And then the voices went silent, and I was left only with feelings. I felt like a victim being blamed by my abusers for the abuse they’d inflicted upon me. Maybe I deserve what just happened to me?
After a while, I lost sight of the faces of the people whose voices I was hearing. I couldn’t hear their voices anymore. Instead, I saw the image of a grim reaper looming over me. His voice was hideous. I cried and hugged my knees tighter.
Eventually I felt numb. The world around me felt unreal. I felt unreal. Maybe this was all a bad dream that I was about to wake up from? Maybe I’d never been born at all? Maybe I was some sort of supernatural being who had imagined he was a human, and now I was learning I’d never been human?
I didn’t wake up and find that everything had just been a bad dream. The memories of what had just happened cycled back through my memory. I still felt like I was being suffocated by a swirl of emotions and memories. The voices came and went. I felt lonely, insignificant, and despicable.
And then at some point this word came to me. It was a command, whispered in my ear. It seemed like the logical intention behind all of the voices. I wondered if perhaps I was dying even in that moment. And I didn’t object. Death felt like a welcome escape from the pain of this explosion of emotions, a welcome escape from this trail of painful memories.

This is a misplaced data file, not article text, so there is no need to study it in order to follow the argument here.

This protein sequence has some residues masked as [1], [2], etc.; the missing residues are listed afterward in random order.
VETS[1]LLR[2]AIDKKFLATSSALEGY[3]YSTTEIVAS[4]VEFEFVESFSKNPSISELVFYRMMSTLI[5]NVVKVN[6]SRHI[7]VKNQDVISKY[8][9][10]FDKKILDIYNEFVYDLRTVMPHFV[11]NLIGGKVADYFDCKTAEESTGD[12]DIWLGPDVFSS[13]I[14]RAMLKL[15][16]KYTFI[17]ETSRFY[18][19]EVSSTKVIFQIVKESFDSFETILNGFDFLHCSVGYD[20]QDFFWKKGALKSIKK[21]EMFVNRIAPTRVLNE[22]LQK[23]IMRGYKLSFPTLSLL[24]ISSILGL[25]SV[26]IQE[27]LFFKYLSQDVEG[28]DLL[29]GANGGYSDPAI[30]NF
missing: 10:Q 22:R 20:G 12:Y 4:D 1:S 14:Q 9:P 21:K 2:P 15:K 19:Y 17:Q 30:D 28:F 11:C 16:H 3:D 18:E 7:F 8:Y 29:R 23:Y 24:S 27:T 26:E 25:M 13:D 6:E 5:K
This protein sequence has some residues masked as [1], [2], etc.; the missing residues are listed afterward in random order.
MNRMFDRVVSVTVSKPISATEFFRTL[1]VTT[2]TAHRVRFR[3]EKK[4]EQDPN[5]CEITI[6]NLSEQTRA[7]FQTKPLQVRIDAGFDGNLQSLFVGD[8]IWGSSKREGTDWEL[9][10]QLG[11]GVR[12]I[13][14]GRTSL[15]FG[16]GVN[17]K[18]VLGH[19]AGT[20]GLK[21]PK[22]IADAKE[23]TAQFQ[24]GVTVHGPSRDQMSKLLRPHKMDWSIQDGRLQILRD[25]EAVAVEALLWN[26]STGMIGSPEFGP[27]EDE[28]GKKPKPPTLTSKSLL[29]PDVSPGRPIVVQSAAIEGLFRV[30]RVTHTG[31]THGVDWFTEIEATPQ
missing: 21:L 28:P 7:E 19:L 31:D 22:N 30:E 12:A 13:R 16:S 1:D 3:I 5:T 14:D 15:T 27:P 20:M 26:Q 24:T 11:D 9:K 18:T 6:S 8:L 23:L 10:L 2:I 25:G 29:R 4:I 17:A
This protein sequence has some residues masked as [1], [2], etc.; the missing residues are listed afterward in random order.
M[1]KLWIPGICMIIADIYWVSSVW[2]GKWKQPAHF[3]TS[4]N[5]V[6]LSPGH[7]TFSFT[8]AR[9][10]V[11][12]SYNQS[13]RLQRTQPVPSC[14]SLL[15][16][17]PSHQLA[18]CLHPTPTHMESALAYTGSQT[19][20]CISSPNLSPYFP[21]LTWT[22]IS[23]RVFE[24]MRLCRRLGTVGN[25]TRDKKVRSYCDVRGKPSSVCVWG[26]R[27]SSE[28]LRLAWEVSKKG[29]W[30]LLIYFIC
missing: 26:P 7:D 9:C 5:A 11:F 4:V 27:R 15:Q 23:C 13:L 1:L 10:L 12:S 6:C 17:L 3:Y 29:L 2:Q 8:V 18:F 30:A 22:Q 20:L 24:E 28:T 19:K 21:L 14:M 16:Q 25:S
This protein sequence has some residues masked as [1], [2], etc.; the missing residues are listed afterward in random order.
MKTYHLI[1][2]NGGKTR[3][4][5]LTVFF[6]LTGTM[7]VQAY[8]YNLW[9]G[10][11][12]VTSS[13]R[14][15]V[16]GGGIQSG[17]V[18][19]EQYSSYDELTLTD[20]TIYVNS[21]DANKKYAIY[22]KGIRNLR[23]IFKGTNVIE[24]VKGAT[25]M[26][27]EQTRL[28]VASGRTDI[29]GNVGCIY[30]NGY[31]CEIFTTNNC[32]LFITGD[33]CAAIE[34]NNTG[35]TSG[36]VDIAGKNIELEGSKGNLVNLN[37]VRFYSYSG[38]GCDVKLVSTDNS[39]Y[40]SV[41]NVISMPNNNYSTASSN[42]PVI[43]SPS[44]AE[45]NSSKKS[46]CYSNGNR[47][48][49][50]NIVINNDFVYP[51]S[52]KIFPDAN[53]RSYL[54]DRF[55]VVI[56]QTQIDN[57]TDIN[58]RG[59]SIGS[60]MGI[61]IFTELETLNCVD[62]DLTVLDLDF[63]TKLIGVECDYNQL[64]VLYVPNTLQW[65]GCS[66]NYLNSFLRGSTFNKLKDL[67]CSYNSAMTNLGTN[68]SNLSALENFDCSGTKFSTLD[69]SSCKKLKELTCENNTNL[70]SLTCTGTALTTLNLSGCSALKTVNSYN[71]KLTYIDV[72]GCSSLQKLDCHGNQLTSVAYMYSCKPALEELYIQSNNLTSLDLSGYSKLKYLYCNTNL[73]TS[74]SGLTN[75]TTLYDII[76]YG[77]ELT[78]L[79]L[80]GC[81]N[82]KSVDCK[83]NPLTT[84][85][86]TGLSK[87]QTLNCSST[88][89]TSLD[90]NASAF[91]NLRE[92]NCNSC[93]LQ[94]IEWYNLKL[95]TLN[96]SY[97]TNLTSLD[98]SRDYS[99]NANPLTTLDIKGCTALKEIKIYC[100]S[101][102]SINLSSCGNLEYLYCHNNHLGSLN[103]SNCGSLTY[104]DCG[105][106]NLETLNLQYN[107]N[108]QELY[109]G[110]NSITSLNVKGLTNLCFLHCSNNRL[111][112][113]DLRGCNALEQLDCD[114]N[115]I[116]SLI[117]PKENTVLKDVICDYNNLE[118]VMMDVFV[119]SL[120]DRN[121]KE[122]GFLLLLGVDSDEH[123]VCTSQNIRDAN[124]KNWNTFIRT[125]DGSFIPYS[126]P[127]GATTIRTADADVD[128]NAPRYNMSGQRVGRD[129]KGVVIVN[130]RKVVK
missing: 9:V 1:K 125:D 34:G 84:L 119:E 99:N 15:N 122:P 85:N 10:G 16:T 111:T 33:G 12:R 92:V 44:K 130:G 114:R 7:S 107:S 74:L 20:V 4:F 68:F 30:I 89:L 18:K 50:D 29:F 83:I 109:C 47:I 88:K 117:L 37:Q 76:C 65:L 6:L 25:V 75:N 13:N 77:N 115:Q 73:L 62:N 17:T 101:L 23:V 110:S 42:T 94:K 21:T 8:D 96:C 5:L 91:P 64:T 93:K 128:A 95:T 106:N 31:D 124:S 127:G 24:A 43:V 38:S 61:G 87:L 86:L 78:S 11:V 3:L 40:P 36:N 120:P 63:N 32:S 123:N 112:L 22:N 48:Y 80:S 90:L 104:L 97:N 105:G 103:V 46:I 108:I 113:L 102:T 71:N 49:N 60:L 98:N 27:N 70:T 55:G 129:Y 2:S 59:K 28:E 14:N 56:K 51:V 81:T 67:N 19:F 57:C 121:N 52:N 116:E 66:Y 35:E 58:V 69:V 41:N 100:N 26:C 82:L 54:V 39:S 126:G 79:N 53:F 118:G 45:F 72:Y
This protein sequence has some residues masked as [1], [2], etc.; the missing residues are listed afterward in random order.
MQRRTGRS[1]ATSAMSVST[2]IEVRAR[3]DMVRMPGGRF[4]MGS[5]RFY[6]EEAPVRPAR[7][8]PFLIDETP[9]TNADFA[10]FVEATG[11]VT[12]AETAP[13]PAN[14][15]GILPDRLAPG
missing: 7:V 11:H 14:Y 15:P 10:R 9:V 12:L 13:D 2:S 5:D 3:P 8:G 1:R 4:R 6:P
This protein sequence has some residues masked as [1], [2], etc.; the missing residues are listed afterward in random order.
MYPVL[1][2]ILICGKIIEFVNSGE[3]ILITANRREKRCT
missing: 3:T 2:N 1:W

But I’m grateful that I did survive this incident. I’m grateful for my two friends who witnessed the triggering event, who came and extracted me from my hiding place, and who talked it through with me as best as they were able. As much as it was horrible and as much as I wish that none of these events had ever happened to me, in light of the fact that we cannot undo the past, I’m grateful that I experienced this explosion of emotions because it has enabled me to begin to rebuild my psyche from the rubble. I’m grateful that I’m alive and able to share my story. In liberation there is hope.